Not since 2014 has Hamilton been outqualified for his home grand prix and, just as it was the last time he missed out, it was his Mercedes teammate who denied him the top spot. Bottas’s first run in Q3 was enough to put him ahead by almost a quarter of a second as Hamilton had a bit of a moment coming through Brooklands and into Luffield. Both went out again and while the Finn couldn’t quite match his first time, Hamilton was improving. Ultimately, despite setting the fastest final sector, the rest of his lap wasn’t quite good enough, he couldn’t quite match Bottas’s effort and missed out – by just 0.006 seconds.
Charles Leclerc also looked like a possibility for pole but ended up third, less than a tenth off Bottas, while Max Verstappen did a good job to go fourth – not just because of the position but because, at less than two-tenths off Bottas, it indicates that Red Bull has a good chance of being in the mix in the race once again.
Speaking of good efforts, Pierre Gasly had been on form all weekend – even looking quicker than Verstappen – and although he couldn’t quite match his teammate when it came to the critical moment, fifth place and just half-a-second away from pole represents easily his best performance so far this season. At the other end of the scale, Sebastian Vettel was incredibly disappointing. After scraping through Q2, he only ended up a distant sixth.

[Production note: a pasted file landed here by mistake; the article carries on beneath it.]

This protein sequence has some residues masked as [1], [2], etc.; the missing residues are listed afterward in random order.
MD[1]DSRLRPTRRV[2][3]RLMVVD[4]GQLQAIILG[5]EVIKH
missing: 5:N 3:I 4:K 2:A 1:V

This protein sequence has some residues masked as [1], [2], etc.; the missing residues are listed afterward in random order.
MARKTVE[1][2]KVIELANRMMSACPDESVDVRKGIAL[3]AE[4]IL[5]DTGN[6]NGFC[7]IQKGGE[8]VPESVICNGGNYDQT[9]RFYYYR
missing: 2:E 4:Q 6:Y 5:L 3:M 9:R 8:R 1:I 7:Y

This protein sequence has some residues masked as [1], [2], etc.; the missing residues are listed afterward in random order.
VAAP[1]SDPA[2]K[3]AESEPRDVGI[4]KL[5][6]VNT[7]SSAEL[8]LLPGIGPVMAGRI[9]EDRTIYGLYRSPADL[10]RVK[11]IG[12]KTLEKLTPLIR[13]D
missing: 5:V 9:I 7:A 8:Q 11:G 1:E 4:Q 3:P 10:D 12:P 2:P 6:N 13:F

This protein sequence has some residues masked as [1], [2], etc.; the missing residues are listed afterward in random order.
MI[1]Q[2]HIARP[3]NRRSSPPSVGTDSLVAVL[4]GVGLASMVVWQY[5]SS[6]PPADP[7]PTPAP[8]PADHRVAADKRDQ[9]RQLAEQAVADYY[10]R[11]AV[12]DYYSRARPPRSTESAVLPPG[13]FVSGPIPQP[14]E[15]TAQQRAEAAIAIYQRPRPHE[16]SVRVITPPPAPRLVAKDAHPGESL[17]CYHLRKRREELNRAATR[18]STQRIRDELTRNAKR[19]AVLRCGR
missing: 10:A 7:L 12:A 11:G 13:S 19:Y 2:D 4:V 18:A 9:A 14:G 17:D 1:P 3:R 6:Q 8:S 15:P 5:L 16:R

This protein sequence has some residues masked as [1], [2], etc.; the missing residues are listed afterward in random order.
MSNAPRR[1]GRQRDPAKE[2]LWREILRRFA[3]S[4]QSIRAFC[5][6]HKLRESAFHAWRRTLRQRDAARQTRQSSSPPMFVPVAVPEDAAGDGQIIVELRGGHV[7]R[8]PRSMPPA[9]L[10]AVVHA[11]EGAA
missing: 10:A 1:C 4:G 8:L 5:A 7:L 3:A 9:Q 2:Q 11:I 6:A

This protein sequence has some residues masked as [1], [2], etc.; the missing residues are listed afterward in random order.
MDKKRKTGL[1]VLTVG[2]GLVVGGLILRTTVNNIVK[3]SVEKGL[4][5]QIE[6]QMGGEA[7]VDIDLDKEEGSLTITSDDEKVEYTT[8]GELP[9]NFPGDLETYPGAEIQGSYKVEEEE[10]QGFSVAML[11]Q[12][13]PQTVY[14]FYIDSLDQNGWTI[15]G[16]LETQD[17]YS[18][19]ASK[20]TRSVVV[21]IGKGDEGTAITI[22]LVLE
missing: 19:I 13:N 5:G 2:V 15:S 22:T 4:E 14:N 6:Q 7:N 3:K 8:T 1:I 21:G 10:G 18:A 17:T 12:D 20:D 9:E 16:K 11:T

Daniel Riccardo wins the best-of-the-rest honours this weekend ahead of Lando Norris, with Alex Albon doing a solid job to put his Toro Rosso ninth (especially as Daniil Kvyat dropped out in Q1). Nico Hulkenberg rounded out the top 10 on a weekend where Renault is looking closer to McLaren than it perhaps has been in the last couple of races.
For that reason (and the fact that Norris ended up in eighth) Carlos Sainz will be a bit miffed to end up only 13th behind the two Alfas. Haas’s struggles continued with Romain Grosjean 14th and Kevin Magnussen 16th, something William Storey is probably having… feelings… about. Expect some sort of claim later about how him supposedly withdrawing Rich Energy’s sponsorship has caused the team to lose pace following Magnussen’s fifth in Austria a couple of weeks ago.
The race should be a cracker, though – not just because the top three teams were so closely matched in qualifying, but because there are so many variables. Two of the three practice sessions were rain-affected, nobody is quite sure how the new surface will behave, and the Mercedes drivers are starting on the mediums – everyone around them will be on softs.
Usually, a Mercedes front-row is cause to be pessimistic, but this weekend? It seems like it could be anyone’s game!